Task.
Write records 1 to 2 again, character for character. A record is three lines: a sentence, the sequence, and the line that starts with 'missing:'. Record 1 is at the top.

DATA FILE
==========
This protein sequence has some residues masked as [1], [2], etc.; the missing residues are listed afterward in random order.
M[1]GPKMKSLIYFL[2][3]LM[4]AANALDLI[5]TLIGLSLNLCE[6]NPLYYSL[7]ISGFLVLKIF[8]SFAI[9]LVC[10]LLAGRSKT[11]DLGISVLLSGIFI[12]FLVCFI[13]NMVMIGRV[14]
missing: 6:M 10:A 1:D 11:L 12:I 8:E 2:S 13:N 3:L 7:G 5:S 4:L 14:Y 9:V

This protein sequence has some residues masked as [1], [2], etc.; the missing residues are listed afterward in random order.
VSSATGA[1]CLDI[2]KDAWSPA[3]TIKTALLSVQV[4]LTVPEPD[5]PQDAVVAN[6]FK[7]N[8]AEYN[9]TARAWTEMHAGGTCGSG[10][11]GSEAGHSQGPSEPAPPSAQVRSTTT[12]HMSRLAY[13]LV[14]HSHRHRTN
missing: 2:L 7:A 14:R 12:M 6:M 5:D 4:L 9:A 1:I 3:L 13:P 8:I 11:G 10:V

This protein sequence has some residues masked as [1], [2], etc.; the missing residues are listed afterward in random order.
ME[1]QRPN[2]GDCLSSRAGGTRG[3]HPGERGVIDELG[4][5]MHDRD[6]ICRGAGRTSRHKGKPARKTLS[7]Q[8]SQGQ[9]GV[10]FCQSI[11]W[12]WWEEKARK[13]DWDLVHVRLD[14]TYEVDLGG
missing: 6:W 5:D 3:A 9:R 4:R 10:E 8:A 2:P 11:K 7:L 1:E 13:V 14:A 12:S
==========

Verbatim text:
This protein sequence has some residues masked as [1], [2], etc.; the missing residues are listed afterward in random order.
M[1]GPKMKSLIYFL[2][3]LM[4]AANALDLI[5]TLIGLSLNLCE[6]NPLYYSL[7]ISGFLVLKIF[8]SFAI[9]LVC[10]LLAGRSKT[11]DLGISVLLSGIFI[12]FLVCFI[13]NMVMIGRV[14]
missing: 6:M 10:A 1:D 11:L 12:I 8:E 2:S 13:N 3:L 7:G 5:S 4:L 14:Y 9:V

This protein sequence has some residues masked as [1], [2], etc.; the missing residues are listed afterward in random order.
VSSATGA[1]CLDI[2]KDAWSPA[3]TIKTALLSVQV[4]LTVPEPD[5]PQDAVVAN[6]FK[7]N[8]AEYN[9]TARAWTEMHAGGTCGSG[10][11]GSEAGHSQGPSEPAPPSAQVRSTTT[12]HMSRLAY[13]LV[14]HSHRHRTN
missing: 2:L 7:A 14:R 12:M 6:M 5:D 4:L 9:A 1:I 3:L 13:P 8:I 11:G 10:V